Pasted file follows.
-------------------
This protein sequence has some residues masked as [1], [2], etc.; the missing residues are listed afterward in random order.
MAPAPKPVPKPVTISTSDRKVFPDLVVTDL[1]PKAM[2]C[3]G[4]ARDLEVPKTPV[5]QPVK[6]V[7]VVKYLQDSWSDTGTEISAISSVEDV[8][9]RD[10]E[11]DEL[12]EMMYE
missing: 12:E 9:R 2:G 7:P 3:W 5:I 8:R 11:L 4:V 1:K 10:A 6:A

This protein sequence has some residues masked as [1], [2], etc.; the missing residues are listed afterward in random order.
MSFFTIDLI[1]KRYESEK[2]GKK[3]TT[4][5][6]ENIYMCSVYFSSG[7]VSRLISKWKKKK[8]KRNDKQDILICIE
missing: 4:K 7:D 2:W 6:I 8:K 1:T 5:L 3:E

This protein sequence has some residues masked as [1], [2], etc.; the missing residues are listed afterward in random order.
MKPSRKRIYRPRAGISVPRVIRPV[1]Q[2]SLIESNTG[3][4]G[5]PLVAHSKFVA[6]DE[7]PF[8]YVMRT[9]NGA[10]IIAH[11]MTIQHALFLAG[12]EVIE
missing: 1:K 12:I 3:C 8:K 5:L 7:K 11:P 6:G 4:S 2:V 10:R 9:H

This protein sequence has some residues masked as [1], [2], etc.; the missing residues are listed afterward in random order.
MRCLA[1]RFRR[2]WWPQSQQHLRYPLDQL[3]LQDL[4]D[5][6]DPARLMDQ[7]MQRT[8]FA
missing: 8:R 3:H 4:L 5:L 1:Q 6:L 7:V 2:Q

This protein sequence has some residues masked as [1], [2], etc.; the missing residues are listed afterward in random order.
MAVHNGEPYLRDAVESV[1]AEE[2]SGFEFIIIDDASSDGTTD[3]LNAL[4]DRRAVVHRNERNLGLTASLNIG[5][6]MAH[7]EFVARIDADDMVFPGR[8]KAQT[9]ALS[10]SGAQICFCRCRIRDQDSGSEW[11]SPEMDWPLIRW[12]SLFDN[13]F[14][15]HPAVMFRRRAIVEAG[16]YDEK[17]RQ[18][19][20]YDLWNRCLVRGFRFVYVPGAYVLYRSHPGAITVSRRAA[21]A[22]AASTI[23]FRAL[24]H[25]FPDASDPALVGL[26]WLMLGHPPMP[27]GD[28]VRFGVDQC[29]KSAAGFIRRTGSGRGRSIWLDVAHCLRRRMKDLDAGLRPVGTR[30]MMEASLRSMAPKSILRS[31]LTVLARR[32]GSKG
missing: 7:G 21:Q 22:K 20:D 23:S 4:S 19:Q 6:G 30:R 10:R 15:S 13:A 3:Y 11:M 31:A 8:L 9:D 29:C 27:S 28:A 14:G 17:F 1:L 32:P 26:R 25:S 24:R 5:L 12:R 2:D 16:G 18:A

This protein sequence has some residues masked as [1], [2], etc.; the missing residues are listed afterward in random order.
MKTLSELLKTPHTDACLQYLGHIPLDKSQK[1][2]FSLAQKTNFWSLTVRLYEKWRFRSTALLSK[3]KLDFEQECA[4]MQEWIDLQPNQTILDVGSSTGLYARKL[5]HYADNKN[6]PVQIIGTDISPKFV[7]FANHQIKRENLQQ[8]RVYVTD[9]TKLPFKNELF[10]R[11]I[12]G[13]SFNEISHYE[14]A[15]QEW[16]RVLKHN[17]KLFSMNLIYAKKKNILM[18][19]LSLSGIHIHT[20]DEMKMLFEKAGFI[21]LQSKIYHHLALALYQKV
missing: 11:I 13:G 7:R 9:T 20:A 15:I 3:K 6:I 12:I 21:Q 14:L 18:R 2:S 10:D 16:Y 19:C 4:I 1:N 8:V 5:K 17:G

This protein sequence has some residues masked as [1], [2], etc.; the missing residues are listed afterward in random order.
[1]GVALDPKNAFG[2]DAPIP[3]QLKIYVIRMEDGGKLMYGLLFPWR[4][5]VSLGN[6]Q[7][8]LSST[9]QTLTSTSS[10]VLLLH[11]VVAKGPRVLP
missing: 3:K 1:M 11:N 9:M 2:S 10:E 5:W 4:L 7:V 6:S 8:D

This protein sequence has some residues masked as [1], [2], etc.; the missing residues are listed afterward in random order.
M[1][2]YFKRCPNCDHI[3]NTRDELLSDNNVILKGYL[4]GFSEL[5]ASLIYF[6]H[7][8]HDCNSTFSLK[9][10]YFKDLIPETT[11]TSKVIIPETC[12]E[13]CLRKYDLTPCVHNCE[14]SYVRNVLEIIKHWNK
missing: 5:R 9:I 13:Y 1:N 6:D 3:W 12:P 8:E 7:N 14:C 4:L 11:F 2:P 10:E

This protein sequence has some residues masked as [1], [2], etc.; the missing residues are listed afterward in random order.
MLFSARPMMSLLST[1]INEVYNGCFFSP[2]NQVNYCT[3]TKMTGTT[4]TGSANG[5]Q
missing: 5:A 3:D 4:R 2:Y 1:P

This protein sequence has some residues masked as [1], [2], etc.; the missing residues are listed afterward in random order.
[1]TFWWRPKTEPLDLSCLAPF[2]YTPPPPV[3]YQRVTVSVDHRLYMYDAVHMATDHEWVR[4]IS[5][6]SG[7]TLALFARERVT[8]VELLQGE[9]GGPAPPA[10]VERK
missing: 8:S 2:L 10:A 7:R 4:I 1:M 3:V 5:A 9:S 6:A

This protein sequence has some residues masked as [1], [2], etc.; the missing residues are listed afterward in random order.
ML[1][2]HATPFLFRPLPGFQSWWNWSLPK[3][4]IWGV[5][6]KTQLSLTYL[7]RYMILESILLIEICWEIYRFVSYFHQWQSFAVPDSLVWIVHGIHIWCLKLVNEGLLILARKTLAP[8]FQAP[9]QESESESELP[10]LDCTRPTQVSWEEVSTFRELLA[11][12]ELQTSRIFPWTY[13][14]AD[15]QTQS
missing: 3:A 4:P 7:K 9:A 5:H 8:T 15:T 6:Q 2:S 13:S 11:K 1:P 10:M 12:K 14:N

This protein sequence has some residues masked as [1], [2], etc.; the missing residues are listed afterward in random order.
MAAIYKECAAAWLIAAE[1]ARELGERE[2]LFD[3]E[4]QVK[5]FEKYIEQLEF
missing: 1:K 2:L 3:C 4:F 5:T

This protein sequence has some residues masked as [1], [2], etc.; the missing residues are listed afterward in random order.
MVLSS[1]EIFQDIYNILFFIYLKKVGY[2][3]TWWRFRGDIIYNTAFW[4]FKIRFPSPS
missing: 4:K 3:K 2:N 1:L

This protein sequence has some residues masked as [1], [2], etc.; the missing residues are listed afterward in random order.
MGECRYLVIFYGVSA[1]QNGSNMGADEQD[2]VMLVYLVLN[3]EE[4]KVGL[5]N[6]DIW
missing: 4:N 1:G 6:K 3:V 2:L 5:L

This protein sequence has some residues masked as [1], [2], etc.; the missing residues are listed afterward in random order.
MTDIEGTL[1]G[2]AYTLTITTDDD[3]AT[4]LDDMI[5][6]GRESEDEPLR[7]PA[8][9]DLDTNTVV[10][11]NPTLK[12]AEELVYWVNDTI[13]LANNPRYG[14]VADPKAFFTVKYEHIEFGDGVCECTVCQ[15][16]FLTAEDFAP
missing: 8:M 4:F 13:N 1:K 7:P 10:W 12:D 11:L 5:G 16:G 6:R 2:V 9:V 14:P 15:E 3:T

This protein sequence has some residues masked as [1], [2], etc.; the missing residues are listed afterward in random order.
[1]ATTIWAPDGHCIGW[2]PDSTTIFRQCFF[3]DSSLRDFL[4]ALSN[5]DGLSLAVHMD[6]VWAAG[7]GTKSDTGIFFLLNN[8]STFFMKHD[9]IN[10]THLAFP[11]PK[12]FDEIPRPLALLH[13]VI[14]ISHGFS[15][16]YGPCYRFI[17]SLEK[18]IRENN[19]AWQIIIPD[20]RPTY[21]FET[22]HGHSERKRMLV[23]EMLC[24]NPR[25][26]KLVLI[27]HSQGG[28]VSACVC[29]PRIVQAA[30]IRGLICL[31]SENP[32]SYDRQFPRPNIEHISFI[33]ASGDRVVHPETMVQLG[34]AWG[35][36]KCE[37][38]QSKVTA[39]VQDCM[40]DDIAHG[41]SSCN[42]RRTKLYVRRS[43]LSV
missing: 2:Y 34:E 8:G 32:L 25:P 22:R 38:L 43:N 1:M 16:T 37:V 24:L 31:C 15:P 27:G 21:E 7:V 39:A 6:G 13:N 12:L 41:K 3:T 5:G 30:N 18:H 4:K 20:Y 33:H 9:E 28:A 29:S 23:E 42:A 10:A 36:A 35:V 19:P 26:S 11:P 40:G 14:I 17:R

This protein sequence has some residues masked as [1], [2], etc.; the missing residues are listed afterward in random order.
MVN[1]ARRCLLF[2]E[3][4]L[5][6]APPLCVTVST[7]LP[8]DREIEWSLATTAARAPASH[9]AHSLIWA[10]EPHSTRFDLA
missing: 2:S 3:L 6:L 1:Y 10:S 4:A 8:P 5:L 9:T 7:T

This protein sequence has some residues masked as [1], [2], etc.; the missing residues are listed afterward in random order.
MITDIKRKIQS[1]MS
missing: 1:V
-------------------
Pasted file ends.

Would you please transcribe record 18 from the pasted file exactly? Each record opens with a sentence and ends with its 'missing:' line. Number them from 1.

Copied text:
This protein sequence has some residues masked as [1], [2], etc.; the missing residues are listed afterward in random order.
MITDIKRKIQS[1]MS
missing: 1:V